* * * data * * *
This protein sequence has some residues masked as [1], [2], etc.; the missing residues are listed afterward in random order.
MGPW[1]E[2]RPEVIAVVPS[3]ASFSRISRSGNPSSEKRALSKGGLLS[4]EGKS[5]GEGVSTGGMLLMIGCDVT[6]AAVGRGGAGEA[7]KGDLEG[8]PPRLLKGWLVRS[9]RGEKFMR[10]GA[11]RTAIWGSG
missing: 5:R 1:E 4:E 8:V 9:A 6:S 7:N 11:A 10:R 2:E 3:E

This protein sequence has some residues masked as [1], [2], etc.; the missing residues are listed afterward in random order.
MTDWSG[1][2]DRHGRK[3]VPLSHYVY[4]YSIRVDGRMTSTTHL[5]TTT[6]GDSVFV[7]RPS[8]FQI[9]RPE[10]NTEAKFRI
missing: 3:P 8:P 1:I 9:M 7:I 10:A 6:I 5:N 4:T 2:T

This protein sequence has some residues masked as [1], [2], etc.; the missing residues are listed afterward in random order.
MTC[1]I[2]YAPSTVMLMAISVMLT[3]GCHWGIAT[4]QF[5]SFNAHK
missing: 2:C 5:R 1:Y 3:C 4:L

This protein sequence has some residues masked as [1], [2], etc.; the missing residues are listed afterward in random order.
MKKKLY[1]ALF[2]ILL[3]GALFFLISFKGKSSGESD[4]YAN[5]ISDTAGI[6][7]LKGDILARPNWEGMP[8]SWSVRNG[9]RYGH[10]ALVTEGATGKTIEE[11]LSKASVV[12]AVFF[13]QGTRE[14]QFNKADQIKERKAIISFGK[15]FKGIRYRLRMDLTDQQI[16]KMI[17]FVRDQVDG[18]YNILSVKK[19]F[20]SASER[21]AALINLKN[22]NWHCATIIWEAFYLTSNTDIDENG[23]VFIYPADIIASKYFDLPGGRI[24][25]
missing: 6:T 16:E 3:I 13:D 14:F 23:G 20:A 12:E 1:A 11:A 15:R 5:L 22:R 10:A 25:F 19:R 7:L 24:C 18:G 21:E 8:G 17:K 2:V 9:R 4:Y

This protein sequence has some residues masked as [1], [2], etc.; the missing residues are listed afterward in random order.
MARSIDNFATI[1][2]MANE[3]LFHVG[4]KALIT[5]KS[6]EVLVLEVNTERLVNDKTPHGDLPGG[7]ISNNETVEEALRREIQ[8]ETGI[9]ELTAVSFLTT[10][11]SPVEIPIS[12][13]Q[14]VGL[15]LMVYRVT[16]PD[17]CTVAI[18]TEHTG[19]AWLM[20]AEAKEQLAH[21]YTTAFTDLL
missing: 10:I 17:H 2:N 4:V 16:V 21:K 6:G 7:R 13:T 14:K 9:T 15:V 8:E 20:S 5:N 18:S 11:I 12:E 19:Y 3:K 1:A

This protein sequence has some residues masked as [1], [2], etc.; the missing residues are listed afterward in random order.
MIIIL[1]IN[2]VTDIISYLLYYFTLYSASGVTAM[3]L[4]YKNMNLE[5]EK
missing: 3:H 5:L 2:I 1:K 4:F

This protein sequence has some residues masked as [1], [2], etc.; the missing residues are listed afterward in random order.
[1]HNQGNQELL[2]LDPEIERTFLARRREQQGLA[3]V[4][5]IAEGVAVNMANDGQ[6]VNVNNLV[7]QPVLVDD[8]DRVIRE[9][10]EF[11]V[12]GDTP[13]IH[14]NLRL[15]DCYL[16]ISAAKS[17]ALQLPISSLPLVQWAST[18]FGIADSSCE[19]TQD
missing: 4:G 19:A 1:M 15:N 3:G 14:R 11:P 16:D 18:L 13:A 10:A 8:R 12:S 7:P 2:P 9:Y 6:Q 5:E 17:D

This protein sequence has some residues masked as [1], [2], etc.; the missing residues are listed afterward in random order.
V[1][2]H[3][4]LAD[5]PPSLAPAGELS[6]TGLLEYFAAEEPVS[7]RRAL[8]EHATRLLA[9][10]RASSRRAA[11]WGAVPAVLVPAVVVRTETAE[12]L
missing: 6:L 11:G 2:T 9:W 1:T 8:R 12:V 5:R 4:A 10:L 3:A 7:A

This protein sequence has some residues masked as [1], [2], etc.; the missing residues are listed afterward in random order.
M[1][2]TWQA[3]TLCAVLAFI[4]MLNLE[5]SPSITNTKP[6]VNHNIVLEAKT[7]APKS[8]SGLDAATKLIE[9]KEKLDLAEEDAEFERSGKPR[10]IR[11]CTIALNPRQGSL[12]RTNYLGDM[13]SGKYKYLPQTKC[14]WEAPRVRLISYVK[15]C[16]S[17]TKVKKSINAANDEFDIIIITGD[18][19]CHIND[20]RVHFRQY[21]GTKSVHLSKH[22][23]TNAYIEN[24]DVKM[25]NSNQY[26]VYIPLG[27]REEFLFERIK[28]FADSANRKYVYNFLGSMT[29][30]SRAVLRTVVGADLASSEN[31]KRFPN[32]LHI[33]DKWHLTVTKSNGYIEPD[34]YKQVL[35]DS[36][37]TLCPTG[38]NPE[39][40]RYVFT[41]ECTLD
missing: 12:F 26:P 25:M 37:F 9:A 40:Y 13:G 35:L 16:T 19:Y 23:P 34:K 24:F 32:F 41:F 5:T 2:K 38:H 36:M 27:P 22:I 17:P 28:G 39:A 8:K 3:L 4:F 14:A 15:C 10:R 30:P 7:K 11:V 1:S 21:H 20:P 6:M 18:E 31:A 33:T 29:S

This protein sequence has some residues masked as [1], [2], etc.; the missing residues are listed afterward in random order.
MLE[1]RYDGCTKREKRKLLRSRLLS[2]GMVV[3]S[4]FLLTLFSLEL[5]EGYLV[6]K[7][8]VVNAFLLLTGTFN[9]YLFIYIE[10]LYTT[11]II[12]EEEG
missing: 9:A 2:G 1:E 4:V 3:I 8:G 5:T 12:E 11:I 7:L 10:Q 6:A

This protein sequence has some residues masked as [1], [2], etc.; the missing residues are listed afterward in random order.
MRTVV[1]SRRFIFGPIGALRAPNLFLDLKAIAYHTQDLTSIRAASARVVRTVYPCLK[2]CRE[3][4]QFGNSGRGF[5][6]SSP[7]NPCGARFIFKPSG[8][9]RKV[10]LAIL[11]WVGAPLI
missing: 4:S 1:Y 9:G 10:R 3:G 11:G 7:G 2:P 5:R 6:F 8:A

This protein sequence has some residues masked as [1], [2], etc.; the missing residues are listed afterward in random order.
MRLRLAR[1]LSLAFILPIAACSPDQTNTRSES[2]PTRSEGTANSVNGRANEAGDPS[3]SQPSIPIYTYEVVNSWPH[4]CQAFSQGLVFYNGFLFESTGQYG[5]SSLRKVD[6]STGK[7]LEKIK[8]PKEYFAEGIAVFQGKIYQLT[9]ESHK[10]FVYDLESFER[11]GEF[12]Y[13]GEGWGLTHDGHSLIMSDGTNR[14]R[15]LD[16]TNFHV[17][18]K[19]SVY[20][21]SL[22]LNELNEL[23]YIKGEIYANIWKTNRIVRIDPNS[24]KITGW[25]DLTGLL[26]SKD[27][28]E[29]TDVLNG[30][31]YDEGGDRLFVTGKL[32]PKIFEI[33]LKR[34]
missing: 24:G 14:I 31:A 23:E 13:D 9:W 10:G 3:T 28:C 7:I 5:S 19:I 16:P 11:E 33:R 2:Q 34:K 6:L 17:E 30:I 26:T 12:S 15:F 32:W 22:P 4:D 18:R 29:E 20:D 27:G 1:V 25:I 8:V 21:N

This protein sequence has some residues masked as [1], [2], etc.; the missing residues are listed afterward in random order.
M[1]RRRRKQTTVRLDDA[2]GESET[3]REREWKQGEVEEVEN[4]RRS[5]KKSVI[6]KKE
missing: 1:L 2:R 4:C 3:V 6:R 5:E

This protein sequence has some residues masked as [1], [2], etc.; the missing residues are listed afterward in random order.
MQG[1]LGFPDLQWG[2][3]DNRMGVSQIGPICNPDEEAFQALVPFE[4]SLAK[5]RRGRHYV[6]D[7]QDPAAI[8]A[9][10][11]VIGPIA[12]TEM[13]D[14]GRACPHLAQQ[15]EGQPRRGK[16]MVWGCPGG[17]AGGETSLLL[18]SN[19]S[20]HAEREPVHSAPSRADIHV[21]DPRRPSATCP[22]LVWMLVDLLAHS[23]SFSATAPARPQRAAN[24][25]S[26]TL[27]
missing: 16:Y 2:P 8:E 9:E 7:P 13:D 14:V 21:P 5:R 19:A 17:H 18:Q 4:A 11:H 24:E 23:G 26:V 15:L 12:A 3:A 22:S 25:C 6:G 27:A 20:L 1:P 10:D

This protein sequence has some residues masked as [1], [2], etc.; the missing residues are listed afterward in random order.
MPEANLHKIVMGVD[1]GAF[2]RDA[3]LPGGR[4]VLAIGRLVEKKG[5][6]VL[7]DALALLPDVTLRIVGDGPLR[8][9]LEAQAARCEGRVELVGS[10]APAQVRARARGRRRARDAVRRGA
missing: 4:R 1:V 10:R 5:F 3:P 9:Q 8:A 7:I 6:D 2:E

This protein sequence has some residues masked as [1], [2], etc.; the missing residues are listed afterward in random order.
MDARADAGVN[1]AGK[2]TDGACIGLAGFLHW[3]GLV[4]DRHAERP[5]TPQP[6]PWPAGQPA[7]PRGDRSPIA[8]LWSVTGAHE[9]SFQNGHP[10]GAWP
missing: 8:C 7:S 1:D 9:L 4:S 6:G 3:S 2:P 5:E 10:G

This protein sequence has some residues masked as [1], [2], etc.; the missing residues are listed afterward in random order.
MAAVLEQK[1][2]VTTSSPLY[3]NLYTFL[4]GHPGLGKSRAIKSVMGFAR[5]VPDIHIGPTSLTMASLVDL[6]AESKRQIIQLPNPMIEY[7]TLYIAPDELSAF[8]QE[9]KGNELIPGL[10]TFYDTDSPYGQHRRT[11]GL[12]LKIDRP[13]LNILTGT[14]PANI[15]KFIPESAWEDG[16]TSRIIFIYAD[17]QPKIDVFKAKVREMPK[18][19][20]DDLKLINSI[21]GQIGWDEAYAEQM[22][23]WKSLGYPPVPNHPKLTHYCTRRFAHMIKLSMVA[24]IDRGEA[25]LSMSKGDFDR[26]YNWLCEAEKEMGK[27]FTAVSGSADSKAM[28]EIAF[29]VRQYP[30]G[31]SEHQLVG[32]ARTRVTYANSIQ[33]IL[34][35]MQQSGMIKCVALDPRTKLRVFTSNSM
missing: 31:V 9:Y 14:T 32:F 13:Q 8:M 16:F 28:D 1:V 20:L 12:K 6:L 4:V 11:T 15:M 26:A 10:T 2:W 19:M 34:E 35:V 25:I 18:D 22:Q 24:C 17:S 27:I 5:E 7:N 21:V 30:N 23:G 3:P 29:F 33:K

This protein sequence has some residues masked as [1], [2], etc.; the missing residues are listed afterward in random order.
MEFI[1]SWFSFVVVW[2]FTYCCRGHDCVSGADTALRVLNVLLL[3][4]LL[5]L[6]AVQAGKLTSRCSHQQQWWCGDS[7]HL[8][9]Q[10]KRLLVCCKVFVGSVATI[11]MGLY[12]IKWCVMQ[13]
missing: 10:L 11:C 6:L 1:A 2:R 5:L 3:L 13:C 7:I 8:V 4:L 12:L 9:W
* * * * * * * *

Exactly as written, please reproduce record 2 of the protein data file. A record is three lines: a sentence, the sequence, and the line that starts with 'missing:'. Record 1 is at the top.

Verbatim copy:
This protein sequence has some residues masked as [1], [2], etc.; the missing residues are listed afterward in random order.
MTDWSG[1][2]DRHGRK[3]VPLSHYVY[4]YSIRVDGRMTSTTHL[5]TTT[6]GDSVFV[7]RPS[8]FQI[9]RPE[10]NTEAKFRI
missing: 3:P 8:P 1:I 9:M 7:I 10:A 6:I 5:N 4:T 2:T